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Alligator suspected of dragging woman into pond

An alligator suns in the Florida Everglades near Homestead, Fla. on this Nov. 11, 2006. (J. Pat Carter / AP)
An alligator suns in the Florida Everglades near Homestead, Fla. on this Nov. 11, 2006. (J. Pat Carter / AP)
By Linda Trischitta and Wayne K. Roustan Sun Sentinel (Fort Lauderdale, Fla.)

FORT LAUDERDALE, Fla. – Police and trappers were watching an alligator that was believed to have dragged a woman into a pond in Davie, Fla., on Friday morning.

The woman was walking her dogs near the pond in the Silver Lakes Rotary Nature Park, Davie Police Maj. Dale Engle said.

“Her dogs won’t leave the pond,” Engle said. “One of her dogs got bit by the gator.”

The scene is several blocks southwest of the Seminole Hard Rock Hotel & Casino, just west of Florida’s Turnpike and north of Stirling Road.

A witness told police he saw a woman walking two dogs and then noticed the dogs were barking near the water, but without her, Davie Police Detective Viviana Gallinal said later in the morning.

“He could not find the woman that was walking the dogs, so he called for police assistance and we’re still looking for her,” Gallinal said. “At this time, we haven’t had any reports of anybody missing other than this witness, who saw her earlier and then never saw her again.”

Trappers have spotted an alligator in the pond that is about 12 feet long and were watching it, Gallinal said.

Also investigating were officers from the Florida Fish & Wildlife Conservation Commission.

“We can’t call the dive team in until they capture the ‘gator,” Engle said.

Myrna Bernard and her daughter Rachel Bernard, 18, live south of the pond and said alligator sightings are not rare.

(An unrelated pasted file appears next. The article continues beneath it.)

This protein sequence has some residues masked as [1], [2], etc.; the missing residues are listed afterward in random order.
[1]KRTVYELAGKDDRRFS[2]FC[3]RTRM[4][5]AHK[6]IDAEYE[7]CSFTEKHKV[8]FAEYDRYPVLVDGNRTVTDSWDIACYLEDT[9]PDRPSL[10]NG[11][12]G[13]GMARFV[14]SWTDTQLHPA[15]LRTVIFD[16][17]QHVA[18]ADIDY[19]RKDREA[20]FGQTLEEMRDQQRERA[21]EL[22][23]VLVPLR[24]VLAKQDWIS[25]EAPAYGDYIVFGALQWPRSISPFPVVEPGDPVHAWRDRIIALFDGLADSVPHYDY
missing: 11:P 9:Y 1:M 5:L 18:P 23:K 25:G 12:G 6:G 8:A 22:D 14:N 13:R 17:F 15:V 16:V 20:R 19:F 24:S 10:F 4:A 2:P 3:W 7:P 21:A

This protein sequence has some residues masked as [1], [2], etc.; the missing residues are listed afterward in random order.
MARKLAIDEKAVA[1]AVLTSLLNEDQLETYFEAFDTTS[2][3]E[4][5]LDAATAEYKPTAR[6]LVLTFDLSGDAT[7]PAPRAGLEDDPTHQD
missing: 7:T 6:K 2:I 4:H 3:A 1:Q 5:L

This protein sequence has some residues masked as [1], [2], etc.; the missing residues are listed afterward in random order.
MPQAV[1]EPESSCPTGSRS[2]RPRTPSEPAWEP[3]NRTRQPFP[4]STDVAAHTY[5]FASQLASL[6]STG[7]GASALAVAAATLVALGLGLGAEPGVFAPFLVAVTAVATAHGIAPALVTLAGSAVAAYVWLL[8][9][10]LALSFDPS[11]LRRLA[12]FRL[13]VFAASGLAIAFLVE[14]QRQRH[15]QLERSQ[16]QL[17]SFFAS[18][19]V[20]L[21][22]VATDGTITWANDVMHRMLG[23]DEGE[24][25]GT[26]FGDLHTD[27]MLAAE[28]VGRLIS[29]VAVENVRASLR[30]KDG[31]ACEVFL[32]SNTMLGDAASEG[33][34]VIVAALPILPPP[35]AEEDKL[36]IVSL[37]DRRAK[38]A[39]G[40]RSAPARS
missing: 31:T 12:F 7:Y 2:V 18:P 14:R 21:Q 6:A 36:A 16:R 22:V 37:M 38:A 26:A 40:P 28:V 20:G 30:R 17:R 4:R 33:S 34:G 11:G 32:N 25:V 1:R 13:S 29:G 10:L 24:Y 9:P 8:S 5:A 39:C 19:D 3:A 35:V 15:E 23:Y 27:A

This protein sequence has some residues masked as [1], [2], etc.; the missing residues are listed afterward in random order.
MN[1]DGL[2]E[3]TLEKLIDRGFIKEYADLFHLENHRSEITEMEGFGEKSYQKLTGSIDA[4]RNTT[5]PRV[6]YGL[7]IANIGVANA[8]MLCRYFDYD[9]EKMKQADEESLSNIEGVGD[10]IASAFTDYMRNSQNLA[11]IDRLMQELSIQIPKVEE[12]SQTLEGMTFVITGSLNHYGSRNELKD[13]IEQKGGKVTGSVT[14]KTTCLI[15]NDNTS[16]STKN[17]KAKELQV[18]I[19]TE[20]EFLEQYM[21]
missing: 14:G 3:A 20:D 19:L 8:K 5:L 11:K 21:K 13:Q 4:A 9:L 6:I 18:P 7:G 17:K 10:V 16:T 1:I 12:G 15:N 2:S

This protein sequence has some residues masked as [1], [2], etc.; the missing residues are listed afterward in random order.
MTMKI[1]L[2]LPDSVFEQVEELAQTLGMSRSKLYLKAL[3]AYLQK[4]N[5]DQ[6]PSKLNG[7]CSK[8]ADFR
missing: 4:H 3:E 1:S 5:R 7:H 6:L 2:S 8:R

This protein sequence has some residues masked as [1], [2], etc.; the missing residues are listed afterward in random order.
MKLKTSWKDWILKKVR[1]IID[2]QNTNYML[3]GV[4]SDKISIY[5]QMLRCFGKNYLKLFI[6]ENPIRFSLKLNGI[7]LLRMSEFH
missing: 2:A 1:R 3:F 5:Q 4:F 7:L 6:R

Rachel Bernard said she was out by their pool about 1:30 a.m. Friday and the family’s Pit bull Tony was growling and behaving strangely before he took off from their backyard and ran into bushes. She heard a hissing sound and believes it was coming from a ‘gator. Their pet Tony returned home, unharmed.

Alligators live in all 67 of Florida’s counties, and as development happens near wetlands and waterfronts, people can expect to encounter the reptiles, the Florida Fish & Wildlife Conservation Commission says on its website.

The FWC has a nuisance hotline to report concerns about ‘gators, and in the past decade the agency has received about 16,000 gator-related complaints each year.

Alligators make national news when they show up in homeowners’ swimming pools or at their front doors. Nuisance ‘gators that are taken by trappers are usually destroyed.

Though alligator encounters are fairly common in Florida, the state averages only ”about five unprovoked bites per year,“ FWC says. Since 1948, it says there have been 300 incidents when alligators have bitten people, and 22 have died.

The state said among local deaths by alligators, a 36-year-old man died while swimming across a pond in November 2007 in West Miami. An alligator “seized and drowned” him in the water that was at the Miccosukee Indian reservation.

Witnesses reported the man disappeared beneath the water while trying to elude police. Divers found his body at the bottom of the pond, and two gators – one 9 feet, 4 inches long, the other 7 feet, 6 inches long – were removed from the pond. The larger reptile was believed to have been responsible for the attack, according to the FWC.

In Broward County in May 2006, a 28-year-old woman was killed by an alligator at the North New River Canal in Sunrise, the FWC said. An alligator that was 9 feet, 6 inches long that attacked her was caught and destroyed, according to the state.

The FWC advises:

  • It’s illegal to feed alligators in Florida. They’ll also lurk near anglers to eat fish scraps.
  • Keep pets away from the edge of waterways.
  • Never swim outside of posted safe swimming areas or in water that may have alligators. Also, swim during daylight hours.
  • Keep dogs and cats away from water that may contain alligators. Dogs also attract ‘gators, so don’t swim with your pet.
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